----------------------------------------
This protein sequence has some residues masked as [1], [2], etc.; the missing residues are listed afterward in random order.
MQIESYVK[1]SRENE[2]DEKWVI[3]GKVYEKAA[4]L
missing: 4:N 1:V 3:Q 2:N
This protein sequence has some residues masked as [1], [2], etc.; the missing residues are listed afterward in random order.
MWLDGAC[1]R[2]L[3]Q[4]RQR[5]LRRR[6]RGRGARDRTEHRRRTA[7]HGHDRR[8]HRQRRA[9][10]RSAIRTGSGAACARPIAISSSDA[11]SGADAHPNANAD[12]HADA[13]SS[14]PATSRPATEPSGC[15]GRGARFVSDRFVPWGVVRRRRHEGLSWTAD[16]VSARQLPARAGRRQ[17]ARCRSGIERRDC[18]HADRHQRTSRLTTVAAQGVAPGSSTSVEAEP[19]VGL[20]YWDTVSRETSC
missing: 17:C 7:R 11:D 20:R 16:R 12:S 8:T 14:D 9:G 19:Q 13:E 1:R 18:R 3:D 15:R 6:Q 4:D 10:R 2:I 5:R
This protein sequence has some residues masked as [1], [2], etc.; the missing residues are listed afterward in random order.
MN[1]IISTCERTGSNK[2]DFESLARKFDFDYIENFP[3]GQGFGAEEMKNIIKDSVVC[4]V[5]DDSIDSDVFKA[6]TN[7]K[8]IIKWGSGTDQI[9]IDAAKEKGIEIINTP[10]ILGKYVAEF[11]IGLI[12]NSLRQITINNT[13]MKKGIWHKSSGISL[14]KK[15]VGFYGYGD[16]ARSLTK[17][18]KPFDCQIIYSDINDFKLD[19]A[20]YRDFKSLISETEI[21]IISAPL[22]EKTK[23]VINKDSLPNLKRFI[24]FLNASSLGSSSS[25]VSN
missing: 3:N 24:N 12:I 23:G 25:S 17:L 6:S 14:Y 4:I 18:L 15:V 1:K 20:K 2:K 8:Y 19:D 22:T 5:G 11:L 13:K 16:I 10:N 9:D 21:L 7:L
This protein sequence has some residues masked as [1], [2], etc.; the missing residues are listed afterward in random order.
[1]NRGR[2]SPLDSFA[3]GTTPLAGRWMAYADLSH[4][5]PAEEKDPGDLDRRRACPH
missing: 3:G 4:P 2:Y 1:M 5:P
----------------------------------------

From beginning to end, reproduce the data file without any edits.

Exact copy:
This protein sequence has some residues masked as [1], [2], etc.; the missing residues are listed afterward in random order.
MQIESYVK[1]SRENE[2]DEKWVI[3]GKVYEKAA[4]L
missing: 4:N 1:V 3:Q 2:N
This protein sequence has some residues masked as [1], [2], etc.; the missing residues are listed afterward in random order.
MWLDGAC[1]R[2]L[3]Q[4]RQR[5]LRRR[6]RGRGARDRTEHRRRTA[7]HGHDRR[8]HRQRRA[9][10]RSAIRTGSGAACARPIAISSSDA[11]SGADAHPNANAD[12]HADA[13]SS[14]PATSRPATEPSGC[15]GRGARFVSDRFVPWGVVRRRRHEGLSWTAD[16]VSARQLPARAGRRQ[17]ARCRSGIERRDC[18]HADRHQRTSRLTTVAAQGVAPGSSTSVEAEP[19]VGL[20]YWDTVSRETSC
missing: 17:C 7:R 11:D 20:R 16:R 12:S 8:T 14:D 9:G 19:Q 13:E 1:R 18:R 3:D 15:R 6:Q 4:D 10:R 2:I 5:R
This protein sequence has some residues masked as [1], [2], etc.; the missing residues are listed afterward in random order.
MN[1]IISTCERTGSNK[2]DFESLARKFDFDYIENFP[3]GQGFGAEEMKNIIKDSVVC[4]V[5]DDSIDSDVFKA[6]TN[7]K[8]IIKWGSGTDQI[9]IDAAKEKGIEIINTP[10]ILGKYVAEF[11]IGLI[12]NSLRQITINNT[13]MKKGIWHKSSGISL[14]KK[15]VGFYGYGD[16]ARSLTK[17][18]KPFDCQIIYSDINDFKLD[19]A[20]YRDFKSLISETEI[21]IISAPL[22]EKTK[23]VINKDSLPNLKRFI[24]FLNASSLGSSSS[25]VSN
missing: 3:N 24:N 12:I 23:G 25:S 17:L 6:S 14:Y 4:I 18:L 15:V 1:K 20:K 2:K 8:Y 19:D 22:T 5:G 11:L 13:K 16:I 10:N 9:D 21:L 7:L
This protein sequence has some residues masked as [1], [2], etc.; the missing residues are listed afterward in random order.
[1]NRGR[2]SPLDSFA[3]GTTPLAGRWMAYADLSH[4][5]PAEEKDPGDLDRRRACPH
missing: 3:G 4:P 2:Y 1:M 5:P